The purpose of this guide is to help someone setup a secure websocket server on any Ubuntu VM (AWS/Linode/Digital Ocean/Azure etc.).
Given the current state of the world, supporting features such as collaborative editing and real-time chat became almost essential to TunePad's long term success.
The documentation – and it is excellent – for setting up a local client + server is already available in the 'ws' repository; however, I found that figuring out a production-level/cloud VM setup required collating multiple guides. In addition, if your site runs on an https connection, then the websocket also needs to be encrypted. Most browsers block mixed content (i.e. content from http and https sources is frowned upon), and in this case, the 'wss' protocol is preferred.
Without further ado, let's dive in.
Step 1: Install Node and the WS Package
Install Node/npm (node package manager)
sudo apt-get install nodejs npm #install node/npm sudo ln -s /usr/bin/nodejs /usr/local/bin/node
Then, create a directory on the VM where you wish to store/run the websocket. In my case, I made a directory called "dropin".
The "npm init" command will create a project.json file, you can breeze through it by pressing the return key, and then edit the generated file later. Here's a sample from my setup
Step 2: Decide on the websocket port & get/use SSL certificate
Choose a port for the websocket, as long as it is not one already in use by the system, you should be okay; my tip would be to select a port that is not commonly used. Say, in this case, the port is 56112; allow TCP connections:
#open socket port sudo ufw allow 56112/tcp
In order to setup a secure socket, you need access to SSL certificates. You can get new ones using Certbot, or you can reuse the certificates that have already been issued for your domain. In either case, we need the path to the cert.pem and the key.pem files for the websocket server setup. If you used LetsEncrypt to generate the certificate for your domain, this is what you'll have to do:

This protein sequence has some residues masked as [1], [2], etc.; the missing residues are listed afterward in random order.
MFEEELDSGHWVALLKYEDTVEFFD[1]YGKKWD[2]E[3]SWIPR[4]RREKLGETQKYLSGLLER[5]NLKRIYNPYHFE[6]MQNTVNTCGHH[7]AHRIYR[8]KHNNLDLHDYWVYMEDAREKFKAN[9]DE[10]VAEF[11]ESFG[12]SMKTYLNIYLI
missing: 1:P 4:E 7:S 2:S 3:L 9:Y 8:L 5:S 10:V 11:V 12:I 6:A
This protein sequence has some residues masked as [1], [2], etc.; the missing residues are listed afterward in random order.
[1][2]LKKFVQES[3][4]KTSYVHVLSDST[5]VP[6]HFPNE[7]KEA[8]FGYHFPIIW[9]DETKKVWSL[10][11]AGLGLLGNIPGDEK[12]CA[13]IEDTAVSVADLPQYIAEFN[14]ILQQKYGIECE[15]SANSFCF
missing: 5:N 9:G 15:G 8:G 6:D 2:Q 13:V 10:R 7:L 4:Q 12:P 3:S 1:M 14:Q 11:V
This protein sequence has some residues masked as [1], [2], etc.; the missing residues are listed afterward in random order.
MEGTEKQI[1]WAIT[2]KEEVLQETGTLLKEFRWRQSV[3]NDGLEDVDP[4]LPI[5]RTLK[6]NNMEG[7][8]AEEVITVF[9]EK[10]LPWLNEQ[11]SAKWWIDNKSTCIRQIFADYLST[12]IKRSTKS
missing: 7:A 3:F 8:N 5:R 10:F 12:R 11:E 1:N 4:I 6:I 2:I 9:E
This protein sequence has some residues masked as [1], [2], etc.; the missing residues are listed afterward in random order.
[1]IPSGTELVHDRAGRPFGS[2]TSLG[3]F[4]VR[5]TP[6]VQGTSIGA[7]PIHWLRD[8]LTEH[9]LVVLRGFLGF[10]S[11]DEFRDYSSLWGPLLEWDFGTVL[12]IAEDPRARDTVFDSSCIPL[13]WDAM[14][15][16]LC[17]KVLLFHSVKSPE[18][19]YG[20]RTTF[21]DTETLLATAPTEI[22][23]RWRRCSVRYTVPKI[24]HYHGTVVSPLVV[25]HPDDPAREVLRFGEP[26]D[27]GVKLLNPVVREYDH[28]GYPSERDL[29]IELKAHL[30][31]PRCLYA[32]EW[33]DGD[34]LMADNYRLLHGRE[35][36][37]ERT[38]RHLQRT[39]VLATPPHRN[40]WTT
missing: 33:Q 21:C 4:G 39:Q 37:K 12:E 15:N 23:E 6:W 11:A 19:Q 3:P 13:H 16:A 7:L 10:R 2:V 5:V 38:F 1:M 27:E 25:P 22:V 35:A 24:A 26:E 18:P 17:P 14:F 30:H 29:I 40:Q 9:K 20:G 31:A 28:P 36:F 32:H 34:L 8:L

sudo certbot certificates #lists all current certificates #--- if you want a new domain/A-record certificate, run this---# sudo certbot --domains your_domain_name #------# #in the path from the "certbot certificates" command, list the *.pem files (the default would look like this below) sudo ls /etc/letsencrypt/live/your_domain_name #jot down the names of the certificate (usually cert.pem) and the private key (usually key.pem or privkey.pem)
Now, in the editor of your choice, say Vim, Nano etc., paste the code for the server given below and save it (name the file the same as the main/entry-point name in the package.json file, i.e. the name we used after running npm init), in this case the filename is server.js
Keeping fingers and toes crossed, you are now ready to run the websocket server and test it!
Now, let's test our setup via WebSocket.org. If all went well, you should be able to connect and send a message.
Step 3: Running the websocket server via systemd
Now that we have successfully setup the websocket server, we need to make sure that it runs as a service (that means, you don't need to run "sudo node server.js" each time, and it starts up upon server reboot automatically).
To do that, we would use systemd. Here are the commands/setup:
The command above would open up an empty file. Edit the contents of the file to be something similar to what I have here:
Now, just try starting the service, and afterwards check its status to see if it worked.
sudo systemctl start dropin sudo systemctl status dropin
You should see something similar to this:
Websockets are really neat, with a little bit of front end code, you can now make a real-time chat client!